Food Bill overlooking genuine needs of people: Rights groups
New Delhi: Terming the recommendations of a the Standing Committee on the Food Security Bill as "eyewash", a number of rights groups today said the proposed law should not be tabled in the Budget session of Parliament without incorporating their key demands.
At a press conference, members of the 'Right to Food Campaign' accused the Standing Committee of undermining the broad "goal" of the proposed legislation and slammed the government for not addressing their demands seriously.
The 'Right to Food Campaign' is a conglomerate of various peasant and human rights associations and NGOs which have been demanding a comprehensive Right to Food legislation.
The Food Security Bill aims to give legal rights over subsidised foodgrains to two-third of the country's population.
According to the recommendation of the Parliamentary panel, all the beneficiaries, without categorising them as priority and general households, should be given 5 kg of wheat and rice per month at a uniform rate of Rs 2 and Rs 3 per kg, respectively, under the proposed Food Bill.
The Centre had proposed 7 kg foodgrains per person to priority households at cheaper rate and 3kg to general household at half of the support price.
If the Parliamentary panel's recommendations are accepted, it will benefit the general population in both price and quantity, while BPL members could get lesser quota than what was proposed in the original Bill.
The activists slammed the parliamentary panel for not making recommendations to extend any legal guarantee for providing pulses, oil and sugar in the public distribution system.
"Absence of legal guarantees to pulses, oil, sugar etc will fail to ensure good nutrition for all as the prohibitive prices of these food items would prevent a large proportion of Indian population from accessing them," public health activist Mira Shiva said.
"Food security is not only a supply related issue. Instead of serving only as a means of providing just 5-7 kilograms of food grains to the poor, the act should aim at evolving a holistic system by involving the entire farming communities. It should aim at saving our rural economy from corporates' interests," Vinod Raina of Bharat Gyan Vigyan Samiti said.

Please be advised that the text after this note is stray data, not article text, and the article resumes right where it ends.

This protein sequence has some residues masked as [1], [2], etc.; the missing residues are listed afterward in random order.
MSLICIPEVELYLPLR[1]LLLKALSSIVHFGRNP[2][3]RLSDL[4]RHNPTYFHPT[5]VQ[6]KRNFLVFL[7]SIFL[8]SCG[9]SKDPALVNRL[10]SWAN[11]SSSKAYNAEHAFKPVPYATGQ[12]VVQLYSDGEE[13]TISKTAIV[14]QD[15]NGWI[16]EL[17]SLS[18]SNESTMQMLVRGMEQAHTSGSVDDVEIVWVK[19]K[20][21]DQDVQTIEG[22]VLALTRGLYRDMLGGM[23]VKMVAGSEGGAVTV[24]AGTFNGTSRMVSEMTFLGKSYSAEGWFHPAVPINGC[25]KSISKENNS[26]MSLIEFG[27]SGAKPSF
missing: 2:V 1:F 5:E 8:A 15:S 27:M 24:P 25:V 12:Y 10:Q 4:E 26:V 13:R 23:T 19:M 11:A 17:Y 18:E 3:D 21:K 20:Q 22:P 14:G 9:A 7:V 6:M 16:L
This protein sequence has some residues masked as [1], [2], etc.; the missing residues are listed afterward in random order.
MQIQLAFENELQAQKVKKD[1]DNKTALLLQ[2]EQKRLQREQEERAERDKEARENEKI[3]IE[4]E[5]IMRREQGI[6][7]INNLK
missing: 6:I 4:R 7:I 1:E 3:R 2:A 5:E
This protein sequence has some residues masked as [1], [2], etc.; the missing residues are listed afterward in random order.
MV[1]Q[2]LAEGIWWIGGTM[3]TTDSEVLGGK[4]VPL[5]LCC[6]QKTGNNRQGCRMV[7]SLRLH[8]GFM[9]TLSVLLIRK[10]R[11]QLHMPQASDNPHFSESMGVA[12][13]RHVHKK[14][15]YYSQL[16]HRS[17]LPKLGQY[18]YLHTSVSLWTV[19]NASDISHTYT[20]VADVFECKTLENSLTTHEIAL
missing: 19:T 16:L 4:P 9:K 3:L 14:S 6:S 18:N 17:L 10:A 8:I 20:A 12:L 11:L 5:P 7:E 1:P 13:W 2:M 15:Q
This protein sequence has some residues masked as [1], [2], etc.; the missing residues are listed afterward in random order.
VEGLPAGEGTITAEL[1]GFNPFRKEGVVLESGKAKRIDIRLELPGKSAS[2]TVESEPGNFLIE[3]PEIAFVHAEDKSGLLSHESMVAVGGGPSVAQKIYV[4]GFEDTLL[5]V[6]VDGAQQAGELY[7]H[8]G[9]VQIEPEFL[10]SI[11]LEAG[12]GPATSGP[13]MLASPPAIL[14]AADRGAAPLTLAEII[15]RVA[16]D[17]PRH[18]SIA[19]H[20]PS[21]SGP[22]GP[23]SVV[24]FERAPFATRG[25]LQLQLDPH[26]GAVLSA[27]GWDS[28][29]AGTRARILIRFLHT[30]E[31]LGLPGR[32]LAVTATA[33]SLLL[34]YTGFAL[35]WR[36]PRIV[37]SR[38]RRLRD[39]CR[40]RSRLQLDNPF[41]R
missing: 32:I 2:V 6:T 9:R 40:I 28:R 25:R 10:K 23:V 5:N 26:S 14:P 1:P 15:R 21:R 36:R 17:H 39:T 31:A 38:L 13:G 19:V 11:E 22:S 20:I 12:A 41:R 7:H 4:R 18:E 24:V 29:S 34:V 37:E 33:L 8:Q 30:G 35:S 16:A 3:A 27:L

Members of the 'Right to Food Campaign' also demanded legal guarantee in the bill for decentralised procurement of food grains, greater investment in agriculture, easy access to credit for farmers, protection against crop failures and remunerative Minimum Support Price (MSP).
The organisation also criticised the Agriculture Ministry's views that Genetically Modified (GM) crops and their field trials are essential for India's food security.
The groups slammed the government affadavit on the issue in the Supreme Court favouring GM food saying it was against the recommendations of the Technical Expert Committee set up by the apex Court on such crops.
" ...The (Agriculture) ministry argued that GM crops and their field trials are needed for India's food security...This stand of the ministry is trivialisation and mockery of the grave situation of hunger and malnutrition...It needs no emphasis that food security also includes food safety," the group said.
Kavita Srivastava, National Secretary of People's Union for Civil Liberties, claimed the Parliamentary panel had kept the entire population of destitutes, homeless, migrants and other vulnerable groups out of the ambit of the proposed legislation.
She alleged that the committee had in its recommendations, refused entitlement to affordable and free nutritious cooked food to such groups through community kitchens.
"These groups have been kept out of sphere of the bill on the trivial grounds of difficult identification of beneficiaries from such groups. This recommendation will lead to a gross violation of the Right to Food of those disadvantaged groups that are unable to cook their own meals", she added.
The activists also demanded that all schemes proposed under the Food Security Bill should be de-linked from the Unique Identification Number (UID).
They criticised the Standing Committee for restricting maternity benefits after first two children to ensure population stabilisation.